Avoiding Bumps Along the Way by Debra Pierce

The Verification Visit with the PD Specialist has a specific structure. You must bring your Professional Portfolio and the Competency Standards book to the Verification Visit. The pages in the back of the book will be used during for the Observation, the Review of the documentation, and the Reflective Dialogue.

The PD Specialist will look over your documentation, verifying the CDA training and the contents of the Profession Portfolio. The PD Specialist will be using p. 20 of the Comprehensive Scoring Instrument (at the back of the Competency Standards book) to record evidence from the Professional Portfolio. This would include verifying your CDA training, the number of Family Questionnaires collected, the Resource Collection, the six Competency Statements, and the professional Philosophy Statement.

There are two parts of your documentation that are extremely important and if they are incomplete, inaccurate, or missing, your CDA will be put on hold until it is corrected.

These two include:

1. The CDA training hours. If there are not enough hours accounted for (and the candidate has not    received a waiver) or the training is not from an   accepted source (See the section in the Competency Standards book that describes “Acceptable Professional Education”).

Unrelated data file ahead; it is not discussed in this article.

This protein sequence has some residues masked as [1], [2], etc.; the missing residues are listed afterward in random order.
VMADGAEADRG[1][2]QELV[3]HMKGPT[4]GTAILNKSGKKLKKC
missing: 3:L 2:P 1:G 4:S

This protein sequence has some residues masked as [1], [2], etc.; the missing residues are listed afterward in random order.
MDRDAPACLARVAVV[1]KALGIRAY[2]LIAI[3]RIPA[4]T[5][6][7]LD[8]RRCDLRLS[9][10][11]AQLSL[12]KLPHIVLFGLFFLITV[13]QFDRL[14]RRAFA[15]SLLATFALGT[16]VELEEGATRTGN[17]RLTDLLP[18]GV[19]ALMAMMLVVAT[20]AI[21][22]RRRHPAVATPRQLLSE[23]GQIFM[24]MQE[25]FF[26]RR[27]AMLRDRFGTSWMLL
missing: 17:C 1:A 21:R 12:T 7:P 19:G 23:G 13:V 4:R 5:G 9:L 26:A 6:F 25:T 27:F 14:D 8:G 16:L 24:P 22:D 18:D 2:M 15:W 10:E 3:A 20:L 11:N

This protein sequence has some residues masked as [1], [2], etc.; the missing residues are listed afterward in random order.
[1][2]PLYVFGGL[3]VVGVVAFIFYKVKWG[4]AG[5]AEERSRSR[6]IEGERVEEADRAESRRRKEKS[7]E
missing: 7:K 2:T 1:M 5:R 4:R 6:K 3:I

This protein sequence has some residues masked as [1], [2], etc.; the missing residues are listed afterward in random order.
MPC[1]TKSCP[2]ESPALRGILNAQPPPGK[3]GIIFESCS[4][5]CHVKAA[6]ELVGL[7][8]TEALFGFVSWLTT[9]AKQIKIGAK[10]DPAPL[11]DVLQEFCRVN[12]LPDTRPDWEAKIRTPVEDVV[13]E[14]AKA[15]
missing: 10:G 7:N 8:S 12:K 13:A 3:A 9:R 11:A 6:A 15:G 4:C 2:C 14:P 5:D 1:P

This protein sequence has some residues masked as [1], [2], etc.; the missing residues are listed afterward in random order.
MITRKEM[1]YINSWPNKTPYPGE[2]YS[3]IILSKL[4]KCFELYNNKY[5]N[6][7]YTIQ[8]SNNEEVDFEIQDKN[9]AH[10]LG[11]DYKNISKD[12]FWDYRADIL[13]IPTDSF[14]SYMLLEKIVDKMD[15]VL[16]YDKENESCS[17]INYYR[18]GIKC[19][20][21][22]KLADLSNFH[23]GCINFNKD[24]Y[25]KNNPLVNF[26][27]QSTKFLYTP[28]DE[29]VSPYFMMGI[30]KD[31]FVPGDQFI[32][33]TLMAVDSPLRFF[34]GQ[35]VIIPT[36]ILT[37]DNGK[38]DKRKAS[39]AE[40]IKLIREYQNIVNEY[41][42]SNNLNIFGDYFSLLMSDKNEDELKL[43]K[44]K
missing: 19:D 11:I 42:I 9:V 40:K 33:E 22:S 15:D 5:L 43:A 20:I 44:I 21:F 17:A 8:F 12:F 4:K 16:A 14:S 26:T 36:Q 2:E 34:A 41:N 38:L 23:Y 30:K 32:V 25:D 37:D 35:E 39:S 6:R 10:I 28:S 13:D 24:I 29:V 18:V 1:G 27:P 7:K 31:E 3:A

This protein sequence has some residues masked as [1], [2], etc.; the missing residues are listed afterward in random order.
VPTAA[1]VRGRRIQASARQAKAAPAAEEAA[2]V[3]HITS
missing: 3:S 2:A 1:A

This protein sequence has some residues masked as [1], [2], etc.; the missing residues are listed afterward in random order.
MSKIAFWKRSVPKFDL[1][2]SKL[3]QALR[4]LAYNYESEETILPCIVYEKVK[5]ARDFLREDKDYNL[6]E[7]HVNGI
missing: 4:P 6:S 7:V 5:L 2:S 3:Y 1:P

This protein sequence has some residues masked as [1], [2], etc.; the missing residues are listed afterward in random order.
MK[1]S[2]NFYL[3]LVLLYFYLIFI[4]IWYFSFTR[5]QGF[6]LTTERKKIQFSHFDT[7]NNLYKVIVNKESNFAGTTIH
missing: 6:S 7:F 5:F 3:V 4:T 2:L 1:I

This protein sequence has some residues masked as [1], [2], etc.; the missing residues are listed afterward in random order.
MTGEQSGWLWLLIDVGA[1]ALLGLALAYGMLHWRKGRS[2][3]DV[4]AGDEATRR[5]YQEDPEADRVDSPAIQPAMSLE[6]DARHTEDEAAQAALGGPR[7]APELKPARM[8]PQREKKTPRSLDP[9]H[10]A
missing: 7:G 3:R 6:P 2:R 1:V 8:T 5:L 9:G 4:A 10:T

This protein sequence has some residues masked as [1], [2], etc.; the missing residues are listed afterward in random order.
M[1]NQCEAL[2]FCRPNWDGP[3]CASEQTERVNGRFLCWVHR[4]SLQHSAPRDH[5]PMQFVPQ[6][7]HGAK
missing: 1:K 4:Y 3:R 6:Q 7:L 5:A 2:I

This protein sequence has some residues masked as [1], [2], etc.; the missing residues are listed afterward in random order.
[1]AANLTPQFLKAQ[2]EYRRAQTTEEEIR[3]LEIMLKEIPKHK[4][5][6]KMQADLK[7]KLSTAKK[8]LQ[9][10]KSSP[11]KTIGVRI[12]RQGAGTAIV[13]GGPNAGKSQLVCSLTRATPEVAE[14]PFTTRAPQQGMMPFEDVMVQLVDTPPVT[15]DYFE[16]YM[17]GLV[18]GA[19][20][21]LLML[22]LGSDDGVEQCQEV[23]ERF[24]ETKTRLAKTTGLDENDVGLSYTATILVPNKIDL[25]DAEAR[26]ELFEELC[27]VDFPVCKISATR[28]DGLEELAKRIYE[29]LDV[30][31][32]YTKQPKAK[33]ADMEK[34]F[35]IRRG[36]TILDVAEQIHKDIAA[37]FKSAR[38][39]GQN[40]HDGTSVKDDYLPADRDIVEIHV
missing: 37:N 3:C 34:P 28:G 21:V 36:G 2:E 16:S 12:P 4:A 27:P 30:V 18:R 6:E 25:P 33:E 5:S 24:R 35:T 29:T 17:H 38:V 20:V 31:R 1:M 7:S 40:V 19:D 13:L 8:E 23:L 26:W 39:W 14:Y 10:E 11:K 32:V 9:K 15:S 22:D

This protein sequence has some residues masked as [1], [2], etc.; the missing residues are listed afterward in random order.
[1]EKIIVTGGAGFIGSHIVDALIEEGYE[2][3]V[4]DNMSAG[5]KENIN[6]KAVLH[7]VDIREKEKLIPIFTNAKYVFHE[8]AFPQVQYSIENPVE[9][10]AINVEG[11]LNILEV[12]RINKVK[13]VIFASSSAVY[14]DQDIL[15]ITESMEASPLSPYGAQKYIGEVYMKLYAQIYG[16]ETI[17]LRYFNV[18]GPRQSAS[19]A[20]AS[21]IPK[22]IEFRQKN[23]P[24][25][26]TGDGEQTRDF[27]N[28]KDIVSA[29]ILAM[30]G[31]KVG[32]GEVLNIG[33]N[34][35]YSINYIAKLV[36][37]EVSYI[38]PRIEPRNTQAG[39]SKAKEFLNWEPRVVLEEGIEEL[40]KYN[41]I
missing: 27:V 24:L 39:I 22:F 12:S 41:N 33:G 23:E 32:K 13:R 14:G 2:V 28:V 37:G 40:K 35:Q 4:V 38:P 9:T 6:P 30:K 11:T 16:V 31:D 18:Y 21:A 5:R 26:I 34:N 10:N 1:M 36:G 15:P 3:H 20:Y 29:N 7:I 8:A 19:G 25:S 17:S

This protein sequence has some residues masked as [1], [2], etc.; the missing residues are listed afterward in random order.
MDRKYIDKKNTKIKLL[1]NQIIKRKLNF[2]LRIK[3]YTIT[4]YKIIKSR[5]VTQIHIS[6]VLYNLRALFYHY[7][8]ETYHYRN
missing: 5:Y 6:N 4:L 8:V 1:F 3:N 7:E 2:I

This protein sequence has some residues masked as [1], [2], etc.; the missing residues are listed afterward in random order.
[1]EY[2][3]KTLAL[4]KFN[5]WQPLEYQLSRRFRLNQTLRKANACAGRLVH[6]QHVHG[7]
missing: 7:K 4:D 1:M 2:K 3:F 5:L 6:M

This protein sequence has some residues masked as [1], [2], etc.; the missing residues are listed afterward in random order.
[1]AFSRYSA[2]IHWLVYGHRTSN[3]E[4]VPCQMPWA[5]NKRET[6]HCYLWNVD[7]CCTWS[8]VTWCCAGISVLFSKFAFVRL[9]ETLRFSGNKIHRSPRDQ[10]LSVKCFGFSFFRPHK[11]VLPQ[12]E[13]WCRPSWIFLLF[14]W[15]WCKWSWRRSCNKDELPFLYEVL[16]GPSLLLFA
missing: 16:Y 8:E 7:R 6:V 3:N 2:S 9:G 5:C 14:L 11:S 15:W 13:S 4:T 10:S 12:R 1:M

2. The first aid/CPR certification. This certification must be the type the Council requires (infant/child “pediatric” CPR) and it must not be expired.

The PD Specialist will wait until the end of your Verification Visit to tell you if either of these two problems exist and explain that the Council will be sending a postcard with the required procedures in order to continue your CDA process. This must be completed within 6 months of the date you received the “Ready to Schedule” notice. If not, your CDA will be forfeited.

Are There Any Other Issues That Can Put the Brakes On My CDA?